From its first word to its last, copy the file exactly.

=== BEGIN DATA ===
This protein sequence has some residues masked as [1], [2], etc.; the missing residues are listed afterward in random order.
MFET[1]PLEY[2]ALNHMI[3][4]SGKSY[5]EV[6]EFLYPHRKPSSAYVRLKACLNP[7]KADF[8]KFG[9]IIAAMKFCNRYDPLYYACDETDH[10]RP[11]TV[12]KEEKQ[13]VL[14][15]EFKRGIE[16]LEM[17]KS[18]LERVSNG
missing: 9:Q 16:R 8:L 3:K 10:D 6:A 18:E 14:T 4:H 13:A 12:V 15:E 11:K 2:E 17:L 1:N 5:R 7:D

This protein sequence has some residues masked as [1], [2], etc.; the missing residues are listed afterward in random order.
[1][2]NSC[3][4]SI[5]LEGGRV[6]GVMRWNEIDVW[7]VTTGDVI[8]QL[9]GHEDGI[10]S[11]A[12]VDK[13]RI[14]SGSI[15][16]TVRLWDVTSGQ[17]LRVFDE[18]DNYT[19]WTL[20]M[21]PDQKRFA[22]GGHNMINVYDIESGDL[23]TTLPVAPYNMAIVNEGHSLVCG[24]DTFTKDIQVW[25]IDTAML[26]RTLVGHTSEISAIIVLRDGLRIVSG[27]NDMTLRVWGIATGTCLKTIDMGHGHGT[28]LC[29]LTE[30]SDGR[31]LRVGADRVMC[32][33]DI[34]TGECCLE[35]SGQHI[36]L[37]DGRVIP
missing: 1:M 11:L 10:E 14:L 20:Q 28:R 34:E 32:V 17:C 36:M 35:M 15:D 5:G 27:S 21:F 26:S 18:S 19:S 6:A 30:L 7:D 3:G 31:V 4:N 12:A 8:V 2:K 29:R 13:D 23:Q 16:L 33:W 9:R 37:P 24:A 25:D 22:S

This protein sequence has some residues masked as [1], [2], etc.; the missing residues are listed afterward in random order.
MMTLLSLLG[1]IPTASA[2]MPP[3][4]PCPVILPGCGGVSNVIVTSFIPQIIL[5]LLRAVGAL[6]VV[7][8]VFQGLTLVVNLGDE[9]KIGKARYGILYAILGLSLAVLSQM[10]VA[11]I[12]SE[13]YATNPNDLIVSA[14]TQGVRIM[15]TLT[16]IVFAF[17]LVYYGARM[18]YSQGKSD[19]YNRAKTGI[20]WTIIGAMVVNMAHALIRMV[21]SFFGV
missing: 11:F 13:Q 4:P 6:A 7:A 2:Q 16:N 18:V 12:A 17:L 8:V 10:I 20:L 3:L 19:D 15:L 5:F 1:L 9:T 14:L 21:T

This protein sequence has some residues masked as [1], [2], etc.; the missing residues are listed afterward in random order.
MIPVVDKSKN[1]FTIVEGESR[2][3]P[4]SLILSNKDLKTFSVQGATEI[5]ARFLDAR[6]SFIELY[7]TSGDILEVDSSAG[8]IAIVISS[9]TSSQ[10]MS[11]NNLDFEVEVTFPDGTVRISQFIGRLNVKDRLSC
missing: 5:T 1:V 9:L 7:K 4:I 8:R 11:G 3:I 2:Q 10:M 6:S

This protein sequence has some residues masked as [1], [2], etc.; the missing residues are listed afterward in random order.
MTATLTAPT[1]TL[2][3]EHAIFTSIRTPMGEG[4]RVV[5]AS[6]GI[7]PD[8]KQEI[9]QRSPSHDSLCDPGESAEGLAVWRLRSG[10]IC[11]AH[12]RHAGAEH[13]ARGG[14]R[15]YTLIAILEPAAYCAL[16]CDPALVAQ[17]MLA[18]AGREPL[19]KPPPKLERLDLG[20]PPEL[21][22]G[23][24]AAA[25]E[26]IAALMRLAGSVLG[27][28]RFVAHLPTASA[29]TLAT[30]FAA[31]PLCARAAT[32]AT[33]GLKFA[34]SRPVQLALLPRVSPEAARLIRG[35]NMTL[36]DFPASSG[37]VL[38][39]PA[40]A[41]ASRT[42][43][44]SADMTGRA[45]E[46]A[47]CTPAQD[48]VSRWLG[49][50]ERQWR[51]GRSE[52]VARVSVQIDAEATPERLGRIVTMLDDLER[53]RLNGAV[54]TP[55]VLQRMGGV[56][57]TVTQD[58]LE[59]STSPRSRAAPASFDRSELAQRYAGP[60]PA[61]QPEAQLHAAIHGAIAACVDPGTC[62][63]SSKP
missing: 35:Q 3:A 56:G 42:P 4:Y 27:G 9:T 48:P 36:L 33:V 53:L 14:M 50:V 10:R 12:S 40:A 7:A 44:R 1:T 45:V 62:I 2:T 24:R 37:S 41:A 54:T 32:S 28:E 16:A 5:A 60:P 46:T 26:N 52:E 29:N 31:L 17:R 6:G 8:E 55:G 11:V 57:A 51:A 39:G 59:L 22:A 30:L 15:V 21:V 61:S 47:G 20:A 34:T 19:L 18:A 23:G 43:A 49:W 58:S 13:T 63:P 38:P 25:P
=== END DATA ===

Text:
This protein sequence has some residues masked as [1], [2], etc.; the missing residues are listed afterward in random order.
MFET[1]PLEY[2]ALNHMI[3][4]SGKSY[5]EV[6]EFLYPHRKPSSAYVRLKACLNP[7]KADF[8]KFG[9]IIAAMKFCNRYDPLYYACDETDH[10]RP[11]TV[12]KEEKQ[13]VL[14][15]EFKRGIE[16]LEM[17]KS[18]LERVSNG
missing: 9:Q 16:R 8:L 3:K 10:D 6:A 18:E 14:T 4:H 13:A 12:V 15:E 11:K 2:E 17:L 1:N 5:R 7:D

This protein sequence has some residues masked as [1], [2], etc.; the missing residues are listed afterward in random order.
[1][2]NSC[3][4]SI[5]LEGGRV[6]GVMRWNEIDVW[7]VTTGDVI[8]QL[9]GHEDGI[10]S[11]A[12]VDK[13]RI[14]SGSI[15][16]TVRLWDVTSGQ[17]LRVFDE[18]DNYT[19]WTL[20]M[21]PDQKRFA[22]GGHNMINVYDIESGDL[23]TTLPVAPYNMAIVNEGHSLVCG[24]DTFTKDIQVW[25]IDTAML[26]RTLVGHTSEISAIIVLRDGLRIVSG[27]NDMTLRVWGIATGTCLKTIDMGHGHGT[28]LC[29]LTE[30]SDGR[31]LRVGADRVMC[32][33]DI[34]TGECCLE[35]SGQHI[36]L[37]DGRVIP
missing: 1:M 11:L 10:E 14:L 20:Q 28:R 34:E 32:V 17:C 36:M 35:M 15:D 5:G 27:S 21:F 26:S 18:S 19:S 6:A 30:L 7:D 3:G 31:V 4:N 12:A 8:V 2:K 29:R 13:D 23:Q 16:L 33:W 9:R 37:P 24:A 25:D 22:S

This protein sequence has some residues masked as [1], [2], etc.; the missing residues are listed afterward in random order.
MMTLLSLLG[1]IPTASA[2]MPP[3][4]PCPVILPGCGGVSNVIVTSFIPQIIL[5]LLRAVGAL[6]VV[7][8]VFQGLTLVVNLGDE[9]KIGKARYGILYAILGLSLAVLSQM[10]VA[11]I[12]SE[13]YATNPNDLIVSA[14]TQGVRIM[15]TLT[16]IVFAF[17]LVYYGARM[18]YSQGKSD[19]YNRAKTGI[20]WTIIGAMVVNMAHALIRMV[21]SFFGV
missing: 11:F 13:Q 4:P 6:A 7:A 2:Q 16:N 18:V 12:A 17:L 8:V 10:I 20:L 3:L 19:D 15:L 5:F 1:L 9:T 14:L 21:T

This protein sequence has some residues masked as [1], [2], etc.; the missing residues are listed afterward in random order.
MIPVVDKSKN[1]FTIVEGESR[2][3]P[4]SLILSNKDLKTFSVQGATEI[5]ARFLDAR[6]SFIELY[7]TSGDILEVDSSAG[8]IAIVISS[9]TSSQ[10]MS[11]NNLDFEVEVTFPDGTVRISQFIGRLNVKDRLSC
missing: 5:T 1:V 9:L 7:K 4:I 8:R 11:G 3:I 2:Q 10:M 6:S

This protein sequence has some residues masked as [1], [2], etc.; the missing residues are listed afterward in random order.
MTATLTAPT[1]TL[2][3]EHAIFTSIRTPMGEG[4]RVV[5]AS[6]GI[7]PD[8]KQEI[9]QRSPSHDSLCDPGESAEGLAVWRLRSG[10]IC[11]AH[12]RHAGAEH[13]ARGG[14]R[15]YTLIAILEPAAYCAL[16]CDPALVAQ[17]MLA[18]AGREPL[19]KPPPKLERLDLG[20]PPEL[21][22]G[23][24]AAA[25]E[26]IAALMRLAGSVLG[27][28]RFVAHLPTASA[29]TLAT[30]FAA[31]PLCARAAT[32]AT[33]GLKFA[34]SRPVQLALLPRVSPEAARLIRG[35]NMTL[36]DFPASSG[37]VL[38][39]PA[40]A[41]ASRT[42][43][44]SADMTGRA[45]E[46]A[47]CTPAQD[48]VSRWLG[49][50]ERQWR[51]GRSE[52]VARVSVQIDAEATPERLGRIVTMLDDLER[53]RLNGAV[54]TP[55]VLQRMGGV[56][57]TVTQD[58]LE[59]STSPRSRAAPASFDRSELAQRYAGP[60]PA[61]QPEAQLHAAIHGAIAACVDPGTC[62][63]SSKP
missing: 35:Q 3:A 56:G 42:P 4:Y 27:G 9:T 48:P 36:L 33:V 53:L 14:M 50:V 10:R 12:S 40:A 7:A 44:R 1:T 45:V 62:I 2:T 24:R 37:S 41:A 54:T 32:S 28:E 16:A 5:A 60:P 46:T 26:N 52:E 29:N 31:L 17:R 6:G 8:E 55:G 11:V 57:A 51:A 39:G 59:L 22:A 30:L 15:V 21:V 61:S 47:G 20:A 34:T 19:L 18:A 23:G 43:A 49:W 58:S 13:T 63:P 38:P 25:P